By: Tina Cook
I read a statement recently about alcoholism being a disorder of remissions and relapses and, often, premature death. It further stated that roughly one-third of all alcoholics die before their 60th birthday.” I believe it completely because I have experienced it firsthand. I am a recovering alcoholic who spent 28 years going in and out of rehab and12-Step meetings. I have had my share of close-calls with death. I am sure there are countless other brushes I am not even aware of! I watched many of my drinking buddies die directly and indirectly from alcoholism. During my 6+ years of sobriety, I have seen folks die from relapse and sober people die from irreversible damage done to their bodies from previous drinking years. Alcoholism is a disease that wants us dead!
Even though I was aware of the death sentence that alcoholism wants to condemn alcoholics to, I did not know the statistic about 1/3 of all alcoholics dying. But after I read that statement, things became real clear for me. I was given a mental picture of myself as a little girl holding hands with my two best friends. We were racing around the playground enjoying life to the fullest. According to those statistics, one of us would potentially die from alcoholism. I can tell you with great assurance, from the way I lived my life and the way they chose to live theirs: I was the designated die-er! I think that most all humans grow up with friends like I had; they ran along and played without a single thought of drinking themselves to death. Yet, the reality of it is without argument through the evidence of my own life and what I have heard countless sober people share over and over again.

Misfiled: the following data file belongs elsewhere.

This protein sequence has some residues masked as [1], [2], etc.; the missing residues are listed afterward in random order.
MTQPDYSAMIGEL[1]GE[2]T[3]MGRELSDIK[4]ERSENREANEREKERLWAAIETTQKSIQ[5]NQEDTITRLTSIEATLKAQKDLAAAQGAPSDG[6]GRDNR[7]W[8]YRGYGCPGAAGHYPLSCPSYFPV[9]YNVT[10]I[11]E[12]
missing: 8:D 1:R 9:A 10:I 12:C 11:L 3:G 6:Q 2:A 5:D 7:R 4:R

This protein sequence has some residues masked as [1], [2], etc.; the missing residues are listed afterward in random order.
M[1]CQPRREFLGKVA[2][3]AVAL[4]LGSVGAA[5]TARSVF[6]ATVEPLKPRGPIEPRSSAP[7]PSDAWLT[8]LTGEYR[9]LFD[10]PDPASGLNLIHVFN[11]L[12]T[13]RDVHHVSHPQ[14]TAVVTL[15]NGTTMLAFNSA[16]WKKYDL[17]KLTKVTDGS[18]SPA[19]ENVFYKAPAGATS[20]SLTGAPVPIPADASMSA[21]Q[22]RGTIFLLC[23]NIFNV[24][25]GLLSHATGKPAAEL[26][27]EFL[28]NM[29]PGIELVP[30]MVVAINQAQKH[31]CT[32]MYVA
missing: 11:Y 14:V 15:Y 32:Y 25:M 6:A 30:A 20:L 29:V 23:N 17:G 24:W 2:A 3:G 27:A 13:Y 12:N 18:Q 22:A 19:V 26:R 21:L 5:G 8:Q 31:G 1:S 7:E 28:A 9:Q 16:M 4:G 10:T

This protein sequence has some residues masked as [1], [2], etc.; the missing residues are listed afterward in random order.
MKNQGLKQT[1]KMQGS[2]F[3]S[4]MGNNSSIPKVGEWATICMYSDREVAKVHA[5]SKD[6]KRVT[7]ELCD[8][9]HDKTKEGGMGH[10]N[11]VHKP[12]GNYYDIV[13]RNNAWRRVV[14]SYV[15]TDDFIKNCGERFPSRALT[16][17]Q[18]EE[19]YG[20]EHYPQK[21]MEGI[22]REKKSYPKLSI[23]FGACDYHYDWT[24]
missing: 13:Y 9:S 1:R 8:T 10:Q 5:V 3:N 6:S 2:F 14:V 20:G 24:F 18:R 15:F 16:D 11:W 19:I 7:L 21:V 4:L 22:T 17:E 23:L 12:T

The fact that my recovery is a matter of life or death is now deeply rooted in me by the clear picture God chose to paint for me. For so many years, I was unable to see the facts. I know that it is ultimately up to each individual to discover the truth. But that will not stop me from continuing to provide statistics. I will be undeterred in asking about friends they have lost, as evidence to support those statistics, and discuss close-calls they’ve had with death in their own lives. I will not be hindered in my attempt to breathe hope and life back into dreams that people once had of life with purpose and fulfillment. I will endlessly remind them that they have a disease that wants them dead; but one that will settle for drunk.
By: Tina Cook